Cheryl Wicks: Do you really know your dog? | TheUnion.com

Cheryl Wicks: Do you really know your dog?

Cheryl Wicks
Columnist

Dogs are often adopted for how they look, but get returned for how they behave. An important contributing factor in forming behavior is the dog’s temperament.

The temperament of a puppy is determined in the fourth week in utero. Your dog arrives on this planet with a basic nature. That nature can be somewhat molded through training and guidance. However, you will not create an entirely different creature by what you do.

In other words you can’t adopt a dog for how it looks and then feel that through your direction you can change its nature. To bring this home to us humans — women who have given birth to more than one child might say, “one was so active that it nearly kicked down the walls of my stomach and the other was so quiet you sometimes wonder if it was still alive.” You will notice that this temperament in the womb will pretty much be the temperament for those babies throughout their lives.

The temperament of the puppy will be influenced by the conditions that the mother lives in during the pregnancy. Is she eating a good diet? Is she in a calm environment? Of course the dog will be influenced by it’s breed. A young lab will most likely be more energetic and approval-seeking than a bulldog.

I had a 9-year-old Queensland Heeler mix who was the star of her class. I have a 76-year-old friend who recently received a PhD. We can all learn at any age.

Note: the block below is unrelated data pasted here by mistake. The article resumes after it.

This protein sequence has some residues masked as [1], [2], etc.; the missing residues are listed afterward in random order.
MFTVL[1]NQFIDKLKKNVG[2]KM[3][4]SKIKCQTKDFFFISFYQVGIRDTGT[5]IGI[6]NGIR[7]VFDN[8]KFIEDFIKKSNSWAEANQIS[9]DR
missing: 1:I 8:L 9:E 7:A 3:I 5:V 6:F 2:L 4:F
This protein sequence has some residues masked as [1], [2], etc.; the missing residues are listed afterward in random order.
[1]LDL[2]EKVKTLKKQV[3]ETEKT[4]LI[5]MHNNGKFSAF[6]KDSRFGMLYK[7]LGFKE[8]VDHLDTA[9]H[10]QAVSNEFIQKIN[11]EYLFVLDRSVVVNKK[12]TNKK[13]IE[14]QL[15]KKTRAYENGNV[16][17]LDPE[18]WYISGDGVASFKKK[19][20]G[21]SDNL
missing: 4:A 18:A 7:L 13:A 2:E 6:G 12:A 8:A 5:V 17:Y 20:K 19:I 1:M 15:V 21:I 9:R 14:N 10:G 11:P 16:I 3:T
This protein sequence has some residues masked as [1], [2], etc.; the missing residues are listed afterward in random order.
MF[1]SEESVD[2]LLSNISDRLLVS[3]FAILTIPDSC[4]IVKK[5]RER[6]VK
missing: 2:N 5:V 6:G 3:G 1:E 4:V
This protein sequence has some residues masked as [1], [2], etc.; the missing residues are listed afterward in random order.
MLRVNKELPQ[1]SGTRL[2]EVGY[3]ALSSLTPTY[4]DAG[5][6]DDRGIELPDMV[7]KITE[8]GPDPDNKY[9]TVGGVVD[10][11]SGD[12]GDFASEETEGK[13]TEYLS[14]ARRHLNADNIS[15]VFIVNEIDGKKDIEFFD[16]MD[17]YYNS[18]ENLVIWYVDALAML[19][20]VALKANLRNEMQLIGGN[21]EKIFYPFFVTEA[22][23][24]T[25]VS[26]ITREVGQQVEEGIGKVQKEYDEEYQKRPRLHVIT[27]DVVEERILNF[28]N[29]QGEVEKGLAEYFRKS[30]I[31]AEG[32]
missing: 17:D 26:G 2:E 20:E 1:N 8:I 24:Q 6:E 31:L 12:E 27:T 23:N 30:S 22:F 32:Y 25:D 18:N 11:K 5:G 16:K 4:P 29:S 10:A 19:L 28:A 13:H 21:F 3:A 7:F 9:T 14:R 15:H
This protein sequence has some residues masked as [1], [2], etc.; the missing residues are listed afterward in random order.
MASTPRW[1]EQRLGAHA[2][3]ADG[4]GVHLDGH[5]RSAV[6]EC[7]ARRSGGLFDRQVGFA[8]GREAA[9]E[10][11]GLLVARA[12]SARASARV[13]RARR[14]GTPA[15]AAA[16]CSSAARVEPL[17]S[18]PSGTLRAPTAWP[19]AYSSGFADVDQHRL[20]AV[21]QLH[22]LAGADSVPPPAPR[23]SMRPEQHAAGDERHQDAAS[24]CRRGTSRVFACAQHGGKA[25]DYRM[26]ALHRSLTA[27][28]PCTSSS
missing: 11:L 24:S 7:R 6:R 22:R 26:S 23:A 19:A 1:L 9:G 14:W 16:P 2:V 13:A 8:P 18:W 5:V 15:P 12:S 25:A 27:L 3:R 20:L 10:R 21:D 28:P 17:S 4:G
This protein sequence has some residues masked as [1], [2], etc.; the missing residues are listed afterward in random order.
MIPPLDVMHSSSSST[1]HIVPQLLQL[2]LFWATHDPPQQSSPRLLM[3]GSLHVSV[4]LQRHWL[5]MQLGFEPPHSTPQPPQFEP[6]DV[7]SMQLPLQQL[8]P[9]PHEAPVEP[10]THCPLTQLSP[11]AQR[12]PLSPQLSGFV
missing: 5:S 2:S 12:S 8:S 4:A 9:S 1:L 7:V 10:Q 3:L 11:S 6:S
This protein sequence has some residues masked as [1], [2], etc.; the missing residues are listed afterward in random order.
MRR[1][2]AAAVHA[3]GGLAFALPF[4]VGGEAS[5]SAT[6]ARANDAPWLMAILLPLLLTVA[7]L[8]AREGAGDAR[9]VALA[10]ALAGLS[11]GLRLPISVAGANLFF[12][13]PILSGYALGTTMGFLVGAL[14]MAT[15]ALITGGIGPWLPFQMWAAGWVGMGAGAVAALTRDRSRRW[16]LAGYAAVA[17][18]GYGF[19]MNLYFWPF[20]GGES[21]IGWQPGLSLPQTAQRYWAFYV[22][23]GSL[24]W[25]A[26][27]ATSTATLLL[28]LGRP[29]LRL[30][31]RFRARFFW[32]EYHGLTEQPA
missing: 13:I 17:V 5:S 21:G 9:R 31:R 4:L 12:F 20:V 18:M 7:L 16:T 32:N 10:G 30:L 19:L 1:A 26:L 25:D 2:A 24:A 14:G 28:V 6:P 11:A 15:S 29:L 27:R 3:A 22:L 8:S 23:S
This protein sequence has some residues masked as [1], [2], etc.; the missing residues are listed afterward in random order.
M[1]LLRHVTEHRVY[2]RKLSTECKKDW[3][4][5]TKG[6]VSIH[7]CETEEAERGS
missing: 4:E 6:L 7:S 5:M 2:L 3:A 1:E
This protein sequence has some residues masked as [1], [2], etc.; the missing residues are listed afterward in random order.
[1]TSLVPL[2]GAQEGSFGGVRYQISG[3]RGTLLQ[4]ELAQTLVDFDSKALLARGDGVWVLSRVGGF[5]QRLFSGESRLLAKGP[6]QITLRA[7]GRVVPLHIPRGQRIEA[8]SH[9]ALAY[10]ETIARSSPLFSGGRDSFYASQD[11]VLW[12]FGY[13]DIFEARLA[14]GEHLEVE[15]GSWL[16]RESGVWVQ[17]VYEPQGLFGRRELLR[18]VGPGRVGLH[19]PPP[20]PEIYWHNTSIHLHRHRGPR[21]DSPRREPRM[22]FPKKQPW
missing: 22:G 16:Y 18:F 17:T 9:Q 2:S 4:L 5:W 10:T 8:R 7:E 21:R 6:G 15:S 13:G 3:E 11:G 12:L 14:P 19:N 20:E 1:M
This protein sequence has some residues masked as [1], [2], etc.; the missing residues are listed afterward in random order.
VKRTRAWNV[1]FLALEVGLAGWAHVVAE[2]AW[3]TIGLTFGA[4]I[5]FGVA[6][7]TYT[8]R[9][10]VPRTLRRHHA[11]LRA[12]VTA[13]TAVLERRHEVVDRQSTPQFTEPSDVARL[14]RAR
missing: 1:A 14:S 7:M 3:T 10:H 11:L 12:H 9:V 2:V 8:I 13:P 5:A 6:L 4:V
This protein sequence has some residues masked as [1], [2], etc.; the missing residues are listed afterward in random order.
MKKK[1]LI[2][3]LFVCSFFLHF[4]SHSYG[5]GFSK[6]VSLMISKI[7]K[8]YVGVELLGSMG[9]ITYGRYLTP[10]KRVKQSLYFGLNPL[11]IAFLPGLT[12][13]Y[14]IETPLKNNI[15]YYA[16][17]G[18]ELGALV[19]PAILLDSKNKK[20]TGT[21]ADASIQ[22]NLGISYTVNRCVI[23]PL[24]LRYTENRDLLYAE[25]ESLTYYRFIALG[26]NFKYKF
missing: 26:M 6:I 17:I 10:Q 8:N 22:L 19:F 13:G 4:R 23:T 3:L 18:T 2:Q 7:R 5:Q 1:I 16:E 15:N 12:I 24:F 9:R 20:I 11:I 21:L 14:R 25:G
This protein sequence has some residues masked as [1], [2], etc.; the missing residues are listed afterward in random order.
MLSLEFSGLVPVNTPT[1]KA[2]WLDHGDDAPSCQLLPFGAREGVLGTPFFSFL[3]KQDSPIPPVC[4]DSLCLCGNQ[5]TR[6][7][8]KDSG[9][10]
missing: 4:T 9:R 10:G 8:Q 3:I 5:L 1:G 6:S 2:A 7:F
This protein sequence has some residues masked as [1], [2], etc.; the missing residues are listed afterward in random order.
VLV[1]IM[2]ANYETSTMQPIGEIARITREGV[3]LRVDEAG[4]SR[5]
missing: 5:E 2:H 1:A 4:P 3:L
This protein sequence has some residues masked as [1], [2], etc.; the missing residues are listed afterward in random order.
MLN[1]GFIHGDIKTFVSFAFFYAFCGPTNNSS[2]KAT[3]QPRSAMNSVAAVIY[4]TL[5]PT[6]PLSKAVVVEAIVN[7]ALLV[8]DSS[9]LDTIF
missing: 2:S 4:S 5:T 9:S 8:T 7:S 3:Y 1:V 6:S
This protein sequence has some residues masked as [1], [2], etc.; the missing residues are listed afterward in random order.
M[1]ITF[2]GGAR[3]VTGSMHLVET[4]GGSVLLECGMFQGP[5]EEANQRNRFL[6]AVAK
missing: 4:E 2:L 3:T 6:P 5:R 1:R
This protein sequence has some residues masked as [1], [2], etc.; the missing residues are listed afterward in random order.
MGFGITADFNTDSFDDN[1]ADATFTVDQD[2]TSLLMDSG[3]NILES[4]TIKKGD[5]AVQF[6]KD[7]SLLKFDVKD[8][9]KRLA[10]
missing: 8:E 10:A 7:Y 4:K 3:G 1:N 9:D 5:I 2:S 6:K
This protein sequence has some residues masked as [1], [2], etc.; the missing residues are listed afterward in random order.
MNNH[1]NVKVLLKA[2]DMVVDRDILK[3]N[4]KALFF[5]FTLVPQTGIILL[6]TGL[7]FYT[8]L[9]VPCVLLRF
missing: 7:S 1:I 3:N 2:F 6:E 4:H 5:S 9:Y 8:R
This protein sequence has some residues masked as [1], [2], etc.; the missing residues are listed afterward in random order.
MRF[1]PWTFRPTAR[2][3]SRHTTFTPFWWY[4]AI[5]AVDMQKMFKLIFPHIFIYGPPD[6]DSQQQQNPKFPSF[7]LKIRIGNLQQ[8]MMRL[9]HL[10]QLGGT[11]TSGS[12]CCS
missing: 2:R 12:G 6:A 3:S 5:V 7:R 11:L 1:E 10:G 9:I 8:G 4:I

The first six weeks of a puppy’s life should be spent with the mother dog. It has been shown that bottle fed puppies can be more difficult than those being breast fed by their mothers. Why is that? Mother dogs are strict task masters. They have very strict rules that they apply consistently and with swift and direct consequences if the puppy does not follow the rules. Bottle-fed puppies have humans for mothers. Humans are more accommodating to the puppy, like they would be with a human baby. The puppy cries and the human says “are you hungry, are you warm enough, do you want me to walk you around, etc?” The puppy can feel a bit more in control and may want to continue that as it grows.

We as humans sometimes spoil our children by bowing to their every wish and command, and the same can happen with the puppy. It’s not the love and affection provided that causes the spoiledness. It’s the lack of clear boundaries and limits and understood consequences.

Even though dogs have different temperaments they can all learn to participate in their world in a good way. All dogs can learn to have manners, just as children can. Any well behaved dog is a more welcome family member or guest than a poorly mannered dog. When considering adopting a dog it is important to spend time thinking about who you and your family are and what you like to do. Then meet the dog(s) you are interested in and see if there is a match.

When Sammie the Shar-pei was a puppy, my best friend adopted a Labrador Retriever, Lucy. Since we both had pups and were good friends we did a lot of things together. One day when the dogs were a year-and-a-half old, my friend said “I’d be broken hearted if Sammie was my dog.”